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B&G Simrad

B&G Simrad 2011

Romany II B&G Simrad 100 2011 Report

12 Sep 2011

       

Hi Cameron,

Here is our view of the race. We did lose 11 minutes trying to find High Voltage, and standing by one of the dismasted boats, but it is relatively immaterial to the results. We would have finished about 14:08 if we had not turned back to try and assist, and the reason we DID turn back is because we could, and because High Voltage could not be found and were in trouble. Most of the other yachts sailing down were probably unaware, or were carrying spinnakers in solid breeze and unable to manoeuvre at all.

Romany II Simrad 100 Race Report.

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The start went away on time for which we congratulate the SSANZ committee. It was an excellent decision, there was enough breeze to get going, and a long day ahead. Our start was OK, near enough to right on the line 2-sail, and thinking about the Kite though we knew it would not be up for very long. We did eventually get the kite up, after undoing a tweaker that was attaching the pole to the stanchion!!! We found ourselves a bit slow here, but it didn't matter as the real breeze was only to be found closer towards Rangi Light. Our game plan for the day was to stay on the right, but after being forced out left a little way, we convinced ourselves to stay out there till Tiri ? a shockingly bad decision which left us WAY behind a number of boats that should have been behind us according to handicap and performance. The Farr 9.2 yachts were all a long way ahead, we could hardly even identify them!

It was still a long way to go, so we got on with it, and found that after 90 minutes of sailing, we had crossed ahead of a few boats that we had been behind. It seems that our biggish rig worked well for us as the wind was still not very strong, and we were only a little under-powered. From that time, we seemed to sail solo a fair bit, as we held on to the right, probably too long. We tacked back left on an unfavourable wind phase, but it did straighten itself out and settle again, so we lost some ground but not too much. We were now sailing somewhat over-powered, so breeze must have been over 15 knots, but not by much I think.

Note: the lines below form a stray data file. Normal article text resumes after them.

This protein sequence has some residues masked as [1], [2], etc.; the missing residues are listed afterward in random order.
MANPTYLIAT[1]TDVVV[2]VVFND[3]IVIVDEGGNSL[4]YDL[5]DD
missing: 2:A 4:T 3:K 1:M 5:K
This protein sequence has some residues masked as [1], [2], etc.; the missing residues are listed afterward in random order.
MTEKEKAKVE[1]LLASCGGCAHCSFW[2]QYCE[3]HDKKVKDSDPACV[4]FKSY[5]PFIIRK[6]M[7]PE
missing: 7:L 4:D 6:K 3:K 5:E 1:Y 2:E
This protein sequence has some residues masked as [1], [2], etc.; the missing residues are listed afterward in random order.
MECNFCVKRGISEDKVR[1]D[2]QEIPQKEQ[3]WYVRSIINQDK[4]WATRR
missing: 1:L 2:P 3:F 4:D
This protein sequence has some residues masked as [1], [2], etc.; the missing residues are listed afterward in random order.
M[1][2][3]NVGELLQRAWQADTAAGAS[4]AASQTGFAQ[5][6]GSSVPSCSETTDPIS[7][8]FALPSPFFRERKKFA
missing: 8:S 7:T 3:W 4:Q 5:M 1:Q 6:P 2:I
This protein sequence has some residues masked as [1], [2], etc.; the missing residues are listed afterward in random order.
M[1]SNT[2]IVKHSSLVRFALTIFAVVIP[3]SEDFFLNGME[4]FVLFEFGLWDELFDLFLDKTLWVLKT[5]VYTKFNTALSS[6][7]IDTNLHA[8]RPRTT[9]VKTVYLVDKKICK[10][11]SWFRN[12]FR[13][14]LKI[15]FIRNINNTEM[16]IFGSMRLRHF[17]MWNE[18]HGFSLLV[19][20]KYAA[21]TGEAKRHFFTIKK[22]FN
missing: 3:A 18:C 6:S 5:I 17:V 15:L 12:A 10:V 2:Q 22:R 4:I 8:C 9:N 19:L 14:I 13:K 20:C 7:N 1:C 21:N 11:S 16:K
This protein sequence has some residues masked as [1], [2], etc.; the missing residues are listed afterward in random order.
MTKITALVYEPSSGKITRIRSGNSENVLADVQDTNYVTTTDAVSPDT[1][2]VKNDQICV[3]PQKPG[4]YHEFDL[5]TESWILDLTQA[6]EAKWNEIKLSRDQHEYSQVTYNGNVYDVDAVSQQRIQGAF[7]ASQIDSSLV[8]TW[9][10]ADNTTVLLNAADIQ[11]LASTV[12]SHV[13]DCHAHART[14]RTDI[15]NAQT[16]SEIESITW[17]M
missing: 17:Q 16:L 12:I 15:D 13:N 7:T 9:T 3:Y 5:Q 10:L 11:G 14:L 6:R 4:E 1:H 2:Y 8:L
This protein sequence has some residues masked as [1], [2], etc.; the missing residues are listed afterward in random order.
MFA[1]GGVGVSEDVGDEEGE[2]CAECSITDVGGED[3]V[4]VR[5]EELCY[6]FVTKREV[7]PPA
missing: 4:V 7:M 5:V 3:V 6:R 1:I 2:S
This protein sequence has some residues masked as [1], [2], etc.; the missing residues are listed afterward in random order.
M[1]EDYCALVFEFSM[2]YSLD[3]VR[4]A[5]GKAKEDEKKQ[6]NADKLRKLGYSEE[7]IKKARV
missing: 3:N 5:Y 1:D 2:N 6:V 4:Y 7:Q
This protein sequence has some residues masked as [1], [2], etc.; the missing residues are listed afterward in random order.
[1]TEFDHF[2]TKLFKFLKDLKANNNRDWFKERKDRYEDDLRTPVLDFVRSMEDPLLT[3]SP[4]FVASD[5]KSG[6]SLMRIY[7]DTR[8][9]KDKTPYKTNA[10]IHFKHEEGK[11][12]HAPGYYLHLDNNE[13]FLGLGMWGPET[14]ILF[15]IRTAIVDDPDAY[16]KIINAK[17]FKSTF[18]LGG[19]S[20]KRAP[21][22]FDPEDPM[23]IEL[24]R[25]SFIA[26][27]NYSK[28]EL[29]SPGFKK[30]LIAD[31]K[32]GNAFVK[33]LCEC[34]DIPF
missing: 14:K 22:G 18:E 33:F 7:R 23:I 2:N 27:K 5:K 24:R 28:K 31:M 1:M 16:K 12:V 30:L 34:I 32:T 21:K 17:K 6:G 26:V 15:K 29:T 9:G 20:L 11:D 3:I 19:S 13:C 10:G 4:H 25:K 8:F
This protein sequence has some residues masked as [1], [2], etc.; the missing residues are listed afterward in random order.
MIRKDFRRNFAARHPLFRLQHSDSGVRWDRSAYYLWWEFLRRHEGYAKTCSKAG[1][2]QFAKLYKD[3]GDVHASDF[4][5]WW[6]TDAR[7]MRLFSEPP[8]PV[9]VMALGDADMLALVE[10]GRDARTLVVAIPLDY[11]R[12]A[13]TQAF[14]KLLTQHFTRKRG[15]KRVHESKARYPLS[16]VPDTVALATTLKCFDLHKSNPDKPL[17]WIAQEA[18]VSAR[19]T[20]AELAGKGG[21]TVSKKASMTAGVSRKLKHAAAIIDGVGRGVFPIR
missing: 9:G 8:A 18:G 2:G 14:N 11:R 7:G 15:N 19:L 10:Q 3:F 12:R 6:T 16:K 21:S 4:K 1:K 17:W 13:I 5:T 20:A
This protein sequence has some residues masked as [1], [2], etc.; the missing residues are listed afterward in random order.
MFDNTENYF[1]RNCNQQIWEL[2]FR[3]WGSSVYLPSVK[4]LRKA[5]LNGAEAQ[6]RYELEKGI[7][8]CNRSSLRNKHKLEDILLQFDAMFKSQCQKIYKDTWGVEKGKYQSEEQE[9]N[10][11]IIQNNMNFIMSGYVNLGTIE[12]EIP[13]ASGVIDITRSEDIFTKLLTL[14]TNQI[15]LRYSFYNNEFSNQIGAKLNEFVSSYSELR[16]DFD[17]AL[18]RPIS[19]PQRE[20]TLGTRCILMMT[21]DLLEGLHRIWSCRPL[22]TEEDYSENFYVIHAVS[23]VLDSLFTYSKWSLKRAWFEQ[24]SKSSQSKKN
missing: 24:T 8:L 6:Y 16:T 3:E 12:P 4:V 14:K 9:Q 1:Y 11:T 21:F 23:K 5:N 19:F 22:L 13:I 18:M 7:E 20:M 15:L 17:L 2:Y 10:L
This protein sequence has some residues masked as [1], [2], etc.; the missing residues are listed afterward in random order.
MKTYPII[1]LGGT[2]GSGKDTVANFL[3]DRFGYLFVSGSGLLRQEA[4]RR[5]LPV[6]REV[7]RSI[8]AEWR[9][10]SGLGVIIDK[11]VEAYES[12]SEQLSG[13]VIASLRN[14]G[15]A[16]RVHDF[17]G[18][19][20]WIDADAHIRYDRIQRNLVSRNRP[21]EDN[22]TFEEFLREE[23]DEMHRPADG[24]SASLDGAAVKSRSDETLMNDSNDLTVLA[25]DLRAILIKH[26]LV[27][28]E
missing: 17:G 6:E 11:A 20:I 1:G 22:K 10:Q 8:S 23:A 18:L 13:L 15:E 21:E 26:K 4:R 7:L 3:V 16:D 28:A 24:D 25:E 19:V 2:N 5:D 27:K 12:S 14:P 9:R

What a long way it is to Little Barrier! We seemed to be beating for a long time. During this time, we were re-crossed by one of the Farr 9.2 yachts, and now we were only 10 miles from Barrier, and should have been 35 minutes ahead of them. We were able to sail past them again, so we must have been a little faster, but our tactical choices up to that point must have been rubbish.

Rounding Little Barrier was OK for us, as we approached on a lifting starboard tack from the right, and we sailed sensibly around the rock, holding position against whatever other yachts were near us. We had the kite up as soon as it was free enough, and finally cleared the Southern point of the Island on the way home at about 20:30, by which time the breeze was OK to do 6.5 to 7 knots straight downwind, but more like 8 if we reached slightly, so we held onto starboard gybe for a while, rolling a little at times but mostly just sailing a very broad reach keeping the boat fast and stable.

We gybed before we approached the really rolly part of Kawau Bay, and the wind was up a bit by then, so we took great care. We tried to gybe the spinnaker behind the main this time, and it worked more or less OK, though the kite did hour-glass briefly round the furled up headsail. We were now on Port Gybe, and heading safely to the East of Tiri and Shearer rock. Speeds were mounting, and the boat was finally able to break through the 12 knot mark, then eventually 13 knots. This does not seem fast, as I have been quicker in my Farr 9.2, though admittedly in more breeze.

Time for the next gybe. Sail straight downhill, pole off the mast and off the old brace (a new idea we were trying to avoid pulling the spinnaker in close behind the mainsail). All Good up to this point, but when I pulled the release line to open the jaws for the new brace, the string broke inside the pole. It was quite a decent breeze here, and now the spinnaker was only restrained by tweakers, but still holding shape. The kite and boat were rolling around a bit ? no fun here really. I tried for about 3 minutes to force the plunger open with my fingers, but no go, I had to give it up, and put the pole away. Shouted this to Tony, and at that point the spinnaker rolled in behind the main and wrapped onto the forestay. Tried to pull it out with the sheets, but no good, after a few more minutes it was tight wrapped with little balloons flapping around here and there.